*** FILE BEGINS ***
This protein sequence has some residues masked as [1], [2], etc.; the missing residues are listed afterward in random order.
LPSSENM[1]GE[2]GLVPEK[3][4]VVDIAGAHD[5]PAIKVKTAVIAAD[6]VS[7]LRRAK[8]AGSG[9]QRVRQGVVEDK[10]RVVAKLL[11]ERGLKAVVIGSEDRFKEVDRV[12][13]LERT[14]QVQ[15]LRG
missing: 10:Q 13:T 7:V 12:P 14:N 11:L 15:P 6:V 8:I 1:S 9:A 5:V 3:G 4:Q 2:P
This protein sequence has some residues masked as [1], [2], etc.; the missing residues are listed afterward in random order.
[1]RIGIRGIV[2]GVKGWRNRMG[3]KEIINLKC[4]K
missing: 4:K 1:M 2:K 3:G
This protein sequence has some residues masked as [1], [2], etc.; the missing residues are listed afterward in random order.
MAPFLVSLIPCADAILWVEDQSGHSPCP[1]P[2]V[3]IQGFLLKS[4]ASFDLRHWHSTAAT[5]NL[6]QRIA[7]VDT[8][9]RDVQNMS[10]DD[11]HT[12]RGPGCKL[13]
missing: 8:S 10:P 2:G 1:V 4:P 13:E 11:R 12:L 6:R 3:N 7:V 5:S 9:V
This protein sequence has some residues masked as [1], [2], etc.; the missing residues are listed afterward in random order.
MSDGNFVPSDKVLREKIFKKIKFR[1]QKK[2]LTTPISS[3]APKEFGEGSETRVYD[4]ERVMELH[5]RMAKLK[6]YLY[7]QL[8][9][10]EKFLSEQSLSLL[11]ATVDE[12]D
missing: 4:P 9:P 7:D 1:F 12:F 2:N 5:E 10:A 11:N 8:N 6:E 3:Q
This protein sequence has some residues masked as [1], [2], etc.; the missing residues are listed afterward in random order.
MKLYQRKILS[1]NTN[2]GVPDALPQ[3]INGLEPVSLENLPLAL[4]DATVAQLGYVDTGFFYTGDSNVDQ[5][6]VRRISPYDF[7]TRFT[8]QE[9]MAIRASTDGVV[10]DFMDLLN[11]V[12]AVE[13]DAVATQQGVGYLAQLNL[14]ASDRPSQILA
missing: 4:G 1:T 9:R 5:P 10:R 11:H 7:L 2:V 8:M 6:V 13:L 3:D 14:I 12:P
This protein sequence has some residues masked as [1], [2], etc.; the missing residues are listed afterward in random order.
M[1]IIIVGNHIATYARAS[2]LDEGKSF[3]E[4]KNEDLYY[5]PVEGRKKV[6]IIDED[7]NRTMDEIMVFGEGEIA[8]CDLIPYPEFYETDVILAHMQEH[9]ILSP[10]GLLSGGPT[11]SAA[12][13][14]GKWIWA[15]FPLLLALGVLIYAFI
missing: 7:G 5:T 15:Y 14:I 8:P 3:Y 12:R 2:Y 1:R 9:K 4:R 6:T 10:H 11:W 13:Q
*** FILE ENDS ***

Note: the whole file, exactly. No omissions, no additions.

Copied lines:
This protein sequence has some residues masked as [1], [2], etc.; the missing residues are listed afterward in random order.
LPSSENM[1]GE[2]GLVPEK[3][4]VVDIAGAHD[5]PAIKVKTAVIAAD[6]VS[7]LRRAK[8]AGSG[9]QRVRQGVVEDK[10]RVVAKLL[11]ERGLKAVVIGSEDRFKEVDRV[12][13]LERT[14]QVQ[15]LRG
missing: 10:Q 13:T 7:V 12:P 14:N 11:L 15:P 6:V 8:I 1:S 9:A 5:V 3:G 4:Q 2:P
This protein sequence has some residues masked as [1], [2], etc.; the missing residues are listed afterward in random order.
[1]RIGIRGIV[2]GVKGWRNRMG[3]KEIINLKC[4]K
missing: 4:K 1:M 2:K 3:G
This protein sequence has some residues masked as [1], [2], etc.; the missing residues are listed afterward in random order.
MAPFLVSLIPCADAILWVEDQSGHSPCP[1]P[2]V[3]IQGFLLKS[4]ASFDLRHWHSTAAT[5]NL[6]QRIA[7]VDT[8][9]RDVQNMS[10]DD[11]HT[12]RGPGCKL[13]
missing: 8:S 10:P 2:G 1:V 4:P 13:E 11:R 12:L 6:R 3:N 7:V 5:S 9:V
This protein sequence has some residues masked as [1], [2], etc.; the missing residues are listed afterward in random order.
MSDGNFVPSDKVLREKIFKKIKFR[1]QKK[2]LTTPISS[3]APKEFGEGSETRVYD[4]ERVMELH[5]RMAKLK[6]YLY[7]QL[8][9][10]EKFLSEQSLSLL[11]ATVDE[12]D
missing: 4:P 9:P 7:D 1:F 12:F 2:N 5:E 10:A 11:N 8:N 6:E 3:Q
This protein sequence has some residues masked as [1], [2], etc.; the missing residues are listed afterward in random order.
MKLYQRKILS[1]NTN[2]GVPDALPQ[3]INGLEPVSLENLPLAL[4]DATVAQLGYVDTGFFYTGDSNVDQ[5][6]VRRISPYDF[7]TRFT[8]QE[9]MAIRASTDGVV[10]DFMDLLN[11]V[12]AVE[13]DAVATQQGVGYLAQLNL[14]ASDRPSQILA
missing: 4:G 1:T 9:R 5:P 10:R 11:H 7:L 2:V 8:M 6:V 13:L 3:D 14:I 12:P
This protein sequence has some residues masked as [1], [2], etc.; the missing residues are listed afterward in random order.
M[1]IIIVGNHIATYARAS[2]LDEGKSF[3]E[4]KNEDLYY[5]PVEGRKKV[6]IIDED[7]NRTMDEIMVFGEGEIA[8]CDLIPYPEFYETDVILAHMQEH[9]ILSP[10]GLLSGGPT[11]SAA[12][13][14]GKWIWA[15]FPLLLALGVLIYAFI
missing: 7:G 5:T 15:Y 14:I 8:P 3:Y 12:R 2:Y 1:R 9:K 4:R 6:T 10:H 11:W 13:Q